If this had not already been an eventful day, we went from the church to a hotel conference room where we met with church leaders from across the eastern region. The countries of Rwanda, Tanzania, Burundi, and Kenya were represented, and the lead pastor from the Kakuma Refugee Camp was able to join us. I had the opportunity to give a presentation explaining GCI’s vision, starting with Jesus as the center, who we are in him, and how our ministry models and strategies are reflective of who he is. KK gave out copies of A Giant Step Forward (the book I wrote with Rick Shallenberger and Tom Nebel), along with the GCI Toolkit so that these leaders can continue to learn about GCI’s overall movement and its ministry concepts. We are coming to better realize that it is Jesus’ ministry, and we are privileged to join him and participate with him. As KK often says – “Hallelujah!”
The various leaders came bearing gifts, and Susan and I were lavished with many wonderful tokens of their love and gratitude. Several of these items will go into our Presidential display case in the Home Office where we can cherish the wonderful memories while honoring the faithfulness of our beloved members in east Africa.
We ended this good long day at the “Carnivore Restaurant.” It was a meat-lovers festival, giving us a taste of some of the exotic meats that Kenya offers. Ostrich and crocodile topped the list. The servers continued to come around with their variety of meats on long skewers until the group finally surrendered by laying down a service flag at the head of the table. As desserts were being served, Susan and I were whisked off to the airport for a late-night flight.
I don’t ever recall having such an eventful day with so many highlights packed in, and it was my good pleasure to assure Anthony and the eastern region that we will return for a full-length conference in 2023—God willing!
Still rejoicing in the good, long day, Greg Williams
PS We acknowledge the deep pain the violent attack in Buffalo, NY has caused our Black community. We lament with them and join with the entire Body of Christ in rejecting white supremacy. We embrace this statement from the National Association of Evangelicals (NAE):
We reject white supremacy, call for justice for victims and their families, and exhort churches to combat attitudes and systems that perpetuate racism. We also lament the violent attacks this past week in California, Dallas, Milwaukee and Philadelphia. Every person is created in the image of God and has inestimable worth (Genesis 1:27). (Read full statement here.)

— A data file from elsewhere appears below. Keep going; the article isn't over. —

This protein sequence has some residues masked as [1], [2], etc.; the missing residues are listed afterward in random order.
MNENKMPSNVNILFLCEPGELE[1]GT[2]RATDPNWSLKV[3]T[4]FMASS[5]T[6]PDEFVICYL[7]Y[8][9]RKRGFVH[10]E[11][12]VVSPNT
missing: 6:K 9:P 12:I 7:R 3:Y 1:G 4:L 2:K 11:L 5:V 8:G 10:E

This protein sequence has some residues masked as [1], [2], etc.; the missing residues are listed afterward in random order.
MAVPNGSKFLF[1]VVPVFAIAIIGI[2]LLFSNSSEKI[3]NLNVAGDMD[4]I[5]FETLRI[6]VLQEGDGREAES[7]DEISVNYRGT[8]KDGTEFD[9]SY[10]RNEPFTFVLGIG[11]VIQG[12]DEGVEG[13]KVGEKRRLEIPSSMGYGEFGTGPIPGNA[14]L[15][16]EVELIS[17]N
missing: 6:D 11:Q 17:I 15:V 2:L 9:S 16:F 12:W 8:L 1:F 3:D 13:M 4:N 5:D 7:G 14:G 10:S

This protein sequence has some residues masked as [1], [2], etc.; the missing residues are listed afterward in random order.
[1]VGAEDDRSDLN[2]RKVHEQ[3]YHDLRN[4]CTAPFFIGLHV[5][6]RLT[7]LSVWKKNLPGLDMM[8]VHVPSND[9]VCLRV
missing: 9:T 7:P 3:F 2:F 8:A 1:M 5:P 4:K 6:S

Carmon “Mac” McCulley, father of Denver North pastor Mark McCulley, died on March 1, 2022 aged 99. He was born on a farm in central Tennessee in 1923, the first of four children. He moved to Nashville before being drafted into the Army where he served in the Signal Corps toward the end of WWII in Okinawa. After the war, Carmon and his new wife Doris settled in Wichita, KS where they raised seven children. He worked as a mail handler for the railroad, then as a machinist, including at the Coleman Company for many years. After retiring, he volunteered at a local hospital, and developed friendships with several of the doctors serving there. He and his family were pioneer members of WCG in Wichita, and Carmon was an avid student of the Bible all his life.
Doris died in 1975, and Carmon remarried, later saying he felt blessed to have been married to two great loves. His second wife, Sue, passed in 2019. He leaves seven children: Carma Ellen Aschenbrenner, Brenda Williams, Timothy McCulley, Mark McCulley, Paul McCulley, Laurie McCulley, and Leah David. His graveside service in Wichita was attended by many old friends and admirers, his seven children, several of his 16 grandchildren, and several great-grandchildren.
Cards may be sent to: Mark and Joanne McCulley 9246 Ingalls St Westminster, CO 80031
Enjoy this virtual tour of the GC Surrey Hills church and Ministry Training Center (MTC) that was dedicated on January 29, 2022. Click the links above to watch the dedication ceremony.
This is the first established MTC in GCI. But we have initiatives for more MTCs in the works. See the link below for more information about MTCs, and check out this GCI Buzz about Ministry Training Centers.
Join us in prayer this month as we express our hope, needs, and trust. Click the link below to download and print the May Prayer Guide, and check out what’s happening in our fellowships around the world.